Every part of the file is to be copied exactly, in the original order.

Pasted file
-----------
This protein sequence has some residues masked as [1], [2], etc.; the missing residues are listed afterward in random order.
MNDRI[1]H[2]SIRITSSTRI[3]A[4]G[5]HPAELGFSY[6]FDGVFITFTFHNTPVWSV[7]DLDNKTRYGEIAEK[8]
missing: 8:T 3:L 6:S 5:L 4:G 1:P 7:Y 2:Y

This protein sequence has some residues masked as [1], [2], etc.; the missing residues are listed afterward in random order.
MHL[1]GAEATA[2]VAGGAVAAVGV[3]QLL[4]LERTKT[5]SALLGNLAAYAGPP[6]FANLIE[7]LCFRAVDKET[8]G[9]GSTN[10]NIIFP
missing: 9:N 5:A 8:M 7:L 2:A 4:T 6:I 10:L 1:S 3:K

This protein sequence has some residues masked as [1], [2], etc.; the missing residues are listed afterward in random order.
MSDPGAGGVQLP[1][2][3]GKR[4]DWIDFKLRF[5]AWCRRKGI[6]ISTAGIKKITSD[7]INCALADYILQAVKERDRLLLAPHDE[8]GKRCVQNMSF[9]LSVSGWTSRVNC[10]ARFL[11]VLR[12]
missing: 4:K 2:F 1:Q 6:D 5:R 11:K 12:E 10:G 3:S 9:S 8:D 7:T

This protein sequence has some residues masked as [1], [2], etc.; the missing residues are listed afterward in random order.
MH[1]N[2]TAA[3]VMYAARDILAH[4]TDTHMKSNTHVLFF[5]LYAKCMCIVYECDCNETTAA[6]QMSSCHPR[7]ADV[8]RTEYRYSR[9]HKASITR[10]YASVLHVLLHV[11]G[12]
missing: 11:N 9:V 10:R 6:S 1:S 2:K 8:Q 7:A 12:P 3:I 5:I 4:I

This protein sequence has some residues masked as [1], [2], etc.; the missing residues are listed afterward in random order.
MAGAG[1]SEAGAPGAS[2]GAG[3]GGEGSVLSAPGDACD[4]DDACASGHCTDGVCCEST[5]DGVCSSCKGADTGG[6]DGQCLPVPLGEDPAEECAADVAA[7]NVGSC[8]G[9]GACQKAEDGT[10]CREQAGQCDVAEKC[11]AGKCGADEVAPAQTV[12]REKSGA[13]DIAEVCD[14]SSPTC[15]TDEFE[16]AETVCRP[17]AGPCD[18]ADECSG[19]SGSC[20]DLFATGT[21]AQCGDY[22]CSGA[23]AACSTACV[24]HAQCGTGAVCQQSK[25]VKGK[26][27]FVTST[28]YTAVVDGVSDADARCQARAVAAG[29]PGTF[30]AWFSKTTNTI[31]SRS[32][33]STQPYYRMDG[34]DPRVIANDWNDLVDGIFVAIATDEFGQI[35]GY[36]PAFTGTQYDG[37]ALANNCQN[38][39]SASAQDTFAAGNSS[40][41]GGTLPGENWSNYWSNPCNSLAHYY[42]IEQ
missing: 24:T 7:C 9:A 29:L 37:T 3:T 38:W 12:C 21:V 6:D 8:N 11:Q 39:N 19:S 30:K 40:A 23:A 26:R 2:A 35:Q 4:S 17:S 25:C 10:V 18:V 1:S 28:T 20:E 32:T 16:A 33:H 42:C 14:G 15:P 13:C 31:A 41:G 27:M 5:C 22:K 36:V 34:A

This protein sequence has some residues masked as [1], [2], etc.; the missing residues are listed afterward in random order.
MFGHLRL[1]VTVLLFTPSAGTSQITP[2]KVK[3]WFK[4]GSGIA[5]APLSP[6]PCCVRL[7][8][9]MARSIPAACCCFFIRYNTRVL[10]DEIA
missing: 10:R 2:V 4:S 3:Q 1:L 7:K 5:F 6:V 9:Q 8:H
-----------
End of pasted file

This protein sequence has some residues masked as [1], [2], etc.; the missing residues are listed afterward in random order.
MNDRI[1]H[2]SIRITSSTRI[3]A[4]G[5]HPAELGFSY[6]FDGVFITFTFHNTPVWSV[7]DLDNKTRYGEIAEK[8]
missing: 8:T 3:L 6:S 5:L 4:G 1:P 7:Y 2:Y

This protein sequence has some residues masked as [1], [2], etc.; the missing residues are listed afterward in random order.
MHL[1]GAEATA[2]VAGGAVAAVGV[3]QLL[4]LERTKT[5]SALLGNLAAYAGPP[6]FANLIE[7]LCFRAVDKET[8]G[9]GSTN[10]NIIFP
missing: 9:N 5:A 8:M 7:L 2:A 4:T 6:I 10:L 1:S 3:K

This protein sequence has some residues masked as [1], [2], etc.; the missing residues are listed afterward in random order.
MSDPGAGGVQLP[1][2][3]GKR[4]DWIDFKLRF[5]AWCRRKGI[6]ISTAGIKKITSD[7]INCALADYILQAVKERDRLLLAPHDE[8]GKRCVQNMSF[9]LSVSGWTSRVNC[10]ARFL[11]VLR[12]
missing: 4:K 2:F 1:Q 6:D 5:R 11:K 12:E 10:G 3:S 9:S 8:D 7:T

This protein sequence has some residues masked as [1], [2], etc.; the missing residues are listed afterward in random order.
MH[1]N[2]TAA[3]VMYAARDILAH[4]TDTHMKSNTHVLFF[5]LYAKCMCIVYECDCNETTAA[6]QMSSCHPR[7]ADV[8]RTEYRYSR[9]HKASITR[10]YASVLHVLLHV[11]G[12]
missing: 11:N 9:V 10:R 6:S 1:S 2:K 8:Q 7:A 12:P 3:I 5:I 4:I

This protein sequence has some residues masked as [1], [2], etc.; the missing residues are listed afterward in random order.
MAGAG[1]SEAGAPGAS[2]GAG[3]GGEGSVLSAPGDACD[4]DDACASGHCTDGVCCEST[5]DGVCSSCKGADTGG[6]DGQCLPVPLGEDPAEECAADVAA[7]NVGSC[8]G[9]GACQKAEDGT[10]CREQAGQCDVAEKC[11]AGKCGADEVAPAQTV[12]REKSGA[13]DIAEVCD[14]SSPTC[15]TDEFE[16]AETVCRP[17]AGPCD[18]ADECSG[19]SGSC[20]DLFATGT[21]AQCGDY[22]CSGA[23]AACSTACV[24]HAQCGTGAVCQQSK[25]VKGK[26][27]FVTST[28]YTAVVDGVSDADARCQARAVAAG[29]PGTF[30]AWFSKTTNTI[31]SRS[32][33]STQPYYRMDG[34]DPRVIANDWNDLVDGIFVAIATDEFGQI[35]GY[36]PAFTGTQYDG[37]ALANNCQN[38][39]SASAQDTFAAGNSS[40][41]GGTLPGENWSNYWSNPCNSLAHYY[42]IEQ
missing: 24:T 7:C 9:A 29:L 37:T 3:T 38:W 12:C 21:V 6:D 8:N 11:Q 39:N 19:S 30:K 40:A 23:A 26:R 2:A 35:Q 4:S 17:S 25:C 10:V 18:V 1:S 28:T 20:E 32:T 16:A 33:H 42:C 14:G 15:P 13:C 31:A 41:G 27:M 5:C 22:K 36:V 34:A

This protein sequence has some residues masked as [1], [2], etc.; the missing residues are listed afterward in random order.
MFGHLRL[1]VTVLLFTPSAGTSQITP[2]KVK[3]WFK[4]GSGIA[5]APLSP[6]PCCVRL[7][8][9]MARSIPAACCCFFIRYNTRVL[10]DEIA
missing: 10:R 2:V 4:S 3:Q 1:L 7:K 5:F 6:V 9:Q 8:H